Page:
proached Fuse Fund and four have made formal pitches. Conger isn’t ready to announce investments but confirmed it has made conditioned offers to two. Both are fast-growing Tri-City startups that have broken into their respective markets and have paying customers. The fund is less concerned about the industry than the location. It invests in the Tri-Cities—defined as Benton and Franklin counties. Conger said the investment board is attracted to companies led by a team with drive and passion to succeed and a market for their product. If entrepreneurs have great ideas and passion but thin business résumés, Fuse SPC can help them become investor ready. The Port of Benton helped kick off the fund in 2018 when it awarded Fuse SPC a $254,000 grant to create a local seed fund, saying it would lead to investments in more than 25 small businesses in the first years. The grant paid for legal fees, website development and development of investment documents, among other pre-launch costs. Fuse began soliciting accredited investors last summer—those with $1 million or more in assets and an

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Photo by Wendy Culverwell Marty Conger, chairman of Fuse Advisors LLC, is leading an effort to establish a seed fund dedicated to helping promising Tri-City businesses.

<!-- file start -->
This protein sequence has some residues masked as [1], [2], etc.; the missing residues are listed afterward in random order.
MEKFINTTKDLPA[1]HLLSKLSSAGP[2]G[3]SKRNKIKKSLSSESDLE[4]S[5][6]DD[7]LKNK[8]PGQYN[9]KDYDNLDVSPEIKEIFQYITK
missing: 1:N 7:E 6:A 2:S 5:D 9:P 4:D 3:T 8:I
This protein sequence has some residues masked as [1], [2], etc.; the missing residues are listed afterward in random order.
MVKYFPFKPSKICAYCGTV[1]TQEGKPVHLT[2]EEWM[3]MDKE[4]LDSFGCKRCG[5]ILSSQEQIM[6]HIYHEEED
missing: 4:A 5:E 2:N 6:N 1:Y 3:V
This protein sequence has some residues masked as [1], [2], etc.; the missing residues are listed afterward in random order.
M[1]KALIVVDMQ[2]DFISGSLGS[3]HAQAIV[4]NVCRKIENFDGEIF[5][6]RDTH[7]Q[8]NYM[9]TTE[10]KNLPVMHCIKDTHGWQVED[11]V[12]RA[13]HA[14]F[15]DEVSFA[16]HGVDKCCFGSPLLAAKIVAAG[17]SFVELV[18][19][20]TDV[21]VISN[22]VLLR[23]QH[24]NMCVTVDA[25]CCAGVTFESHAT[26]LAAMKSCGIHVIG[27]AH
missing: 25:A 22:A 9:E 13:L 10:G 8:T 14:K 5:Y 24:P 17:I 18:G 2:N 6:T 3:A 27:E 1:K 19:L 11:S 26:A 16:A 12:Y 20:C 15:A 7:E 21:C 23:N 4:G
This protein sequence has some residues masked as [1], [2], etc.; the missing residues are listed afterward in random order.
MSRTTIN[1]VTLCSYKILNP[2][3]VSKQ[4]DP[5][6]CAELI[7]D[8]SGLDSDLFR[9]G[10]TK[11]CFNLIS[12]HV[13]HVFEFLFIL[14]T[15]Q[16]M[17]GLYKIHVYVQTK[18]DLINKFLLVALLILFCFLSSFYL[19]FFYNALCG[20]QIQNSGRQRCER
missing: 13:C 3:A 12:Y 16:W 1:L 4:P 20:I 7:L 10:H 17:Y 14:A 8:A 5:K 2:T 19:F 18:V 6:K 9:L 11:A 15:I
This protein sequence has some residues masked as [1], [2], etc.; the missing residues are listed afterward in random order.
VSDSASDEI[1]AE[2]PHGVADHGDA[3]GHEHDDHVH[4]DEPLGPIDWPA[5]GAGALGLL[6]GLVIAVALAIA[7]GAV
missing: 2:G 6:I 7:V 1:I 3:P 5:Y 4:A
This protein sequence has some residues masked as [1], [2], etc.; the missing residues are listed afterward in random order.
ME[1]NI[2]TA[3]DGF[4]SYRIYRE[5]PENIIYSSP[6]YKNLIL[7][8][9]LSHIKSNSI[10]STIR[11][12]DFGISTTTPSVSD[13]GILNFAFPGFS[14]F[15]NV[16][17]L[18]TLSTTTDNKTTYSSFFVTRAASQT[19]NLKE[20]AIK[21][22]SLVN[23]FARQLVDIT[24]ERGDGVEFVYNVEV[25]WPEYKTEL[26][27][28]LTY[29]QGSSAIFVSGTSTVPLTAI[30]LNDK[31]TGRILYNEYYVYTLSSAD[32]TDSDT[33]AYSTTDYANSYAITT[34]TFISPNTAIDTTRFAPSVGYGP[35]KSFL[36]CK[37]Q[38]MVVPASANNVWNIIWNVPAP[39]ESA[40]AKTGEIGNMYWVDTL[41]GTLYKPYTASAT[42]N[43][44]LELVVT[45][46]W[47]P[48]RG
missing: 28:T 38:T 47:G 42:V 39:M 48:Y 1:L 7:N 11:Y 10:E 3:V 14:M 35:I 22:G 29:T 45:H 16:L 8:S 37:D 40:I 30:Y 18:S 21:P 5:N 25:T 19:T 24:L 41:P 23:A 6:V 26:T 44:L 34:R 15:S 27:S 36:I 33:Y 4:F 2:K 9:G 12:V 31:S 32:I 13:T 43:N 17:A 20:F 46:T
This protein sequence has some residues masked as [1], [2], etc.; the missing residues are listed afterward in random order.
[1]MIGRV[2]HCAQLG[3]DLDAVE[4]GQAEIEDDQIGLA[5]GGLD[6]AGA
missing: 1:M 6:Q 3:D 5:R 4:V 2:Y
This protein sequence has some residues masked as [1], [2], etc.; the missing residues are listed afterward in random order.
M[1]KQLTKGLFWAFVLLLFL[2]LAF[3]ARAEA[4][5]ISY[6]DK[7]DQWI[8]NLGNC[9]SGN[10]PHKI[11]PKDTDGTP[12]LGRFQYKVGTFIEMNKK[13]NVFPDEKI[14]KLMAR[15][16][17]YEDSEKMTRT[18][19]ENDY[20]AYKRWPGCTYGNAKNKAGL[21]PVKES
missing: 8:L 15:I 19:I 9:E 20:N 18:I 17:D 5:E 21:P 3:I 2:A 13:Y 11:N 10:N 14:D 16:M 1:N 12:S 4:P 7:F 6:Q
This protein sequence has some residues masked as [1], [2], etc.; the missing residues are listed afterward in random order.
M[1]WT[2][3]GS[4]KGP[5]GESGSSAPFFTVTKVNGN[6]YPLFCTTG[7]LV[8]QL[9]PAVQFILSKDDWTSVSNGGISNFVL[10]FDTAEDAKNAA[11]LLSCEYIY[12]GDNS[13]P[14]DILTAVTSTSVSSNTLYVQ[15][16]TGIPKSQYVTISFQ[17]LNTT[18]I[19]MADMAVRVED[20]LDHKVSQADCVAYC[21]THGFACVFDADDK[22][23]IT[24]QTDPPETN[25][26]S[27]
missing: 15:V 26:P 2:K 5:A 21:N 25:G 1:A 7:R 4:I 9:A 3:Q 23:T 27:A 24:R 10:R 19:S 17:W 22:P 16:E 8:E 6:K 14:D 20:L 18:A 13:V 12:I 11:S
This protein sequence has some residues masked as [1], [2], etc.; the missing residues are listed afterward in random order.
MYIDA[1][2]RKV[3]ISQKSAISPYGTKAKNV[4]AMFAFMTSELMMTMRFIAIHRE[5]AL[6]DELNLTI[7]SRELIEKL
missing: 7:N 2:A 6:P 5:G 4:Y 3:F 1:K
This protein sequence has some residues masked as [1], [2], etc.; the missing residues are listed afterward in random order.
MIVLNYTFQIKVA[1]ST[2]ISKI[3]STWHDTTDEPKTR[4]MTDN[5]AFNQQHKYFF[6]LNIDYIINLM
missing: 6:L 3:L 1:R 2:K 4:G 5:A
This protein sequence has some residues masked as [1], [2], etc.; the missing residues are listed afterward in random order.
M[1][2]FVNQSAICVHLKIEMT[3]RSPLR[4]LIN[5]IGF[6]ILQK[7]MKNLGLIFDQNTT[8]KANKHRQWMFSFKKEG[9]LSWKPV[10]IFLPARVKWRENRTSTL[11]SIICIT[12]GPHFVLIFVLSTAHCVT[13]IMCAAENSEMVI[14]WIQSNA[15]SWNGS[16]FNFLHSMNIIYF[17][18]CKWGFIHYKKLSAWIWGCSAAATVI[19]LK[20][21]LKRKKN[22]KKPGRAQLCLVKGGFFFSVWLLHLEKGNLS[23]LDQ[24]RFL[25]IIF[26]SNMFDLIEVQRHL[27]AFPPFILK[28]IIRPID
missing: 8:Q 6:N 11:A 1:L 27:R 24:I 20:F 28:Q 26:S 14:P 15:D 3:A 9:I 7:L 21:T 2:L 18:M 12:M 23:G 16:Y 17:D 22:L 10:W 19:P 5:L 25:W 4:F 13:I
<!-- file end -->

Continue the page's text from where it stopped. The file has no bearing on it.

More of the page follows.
annual income of $200,000 or more, or $300,000 for married customers. The minimum investment is $50,000, though about a third invest more. The fund, which is wholly owned by Fuse SPC, takes the position of general partner. Investors come on as limited partners in Fuse Advisors. The fund is capped at $10 million to stay below the level required to register as a security. Conger expects to close the fund later this year. Investing in emerging businesses is risky and Fuse Fund describes itself as being at the high end of the riskreward scale. However, it notes that comparable undertakings typically deliver returns in the two- to three-times range over eight to 10 years but there are no guarantees. The fund’s mission is to support local entrepreneurs. Proceeds from investments are split 80-20 between investors and Fuse SPC, which takes an administrative fee. Conger said 20 investors, including the Tri-City Development Council, have committed $1.3 million to date. It has registered another $300,000 from “probable” investors. With the exception of an Arizona investor with Tri-City ties, the investment capital comes from Tri-Citians, though it doesn’t have to be. “I’ll take money from anywhere,” Conger said. David Lippes, a real estate investor and serial entrepreneur, is an investor and board member as well as business coach to one of the fund’s target companies. Lippes said Fuse Fund will provide the much-needed third leg of developing a business—growth capital. Fuse already provides real estate in the form of its coworking space in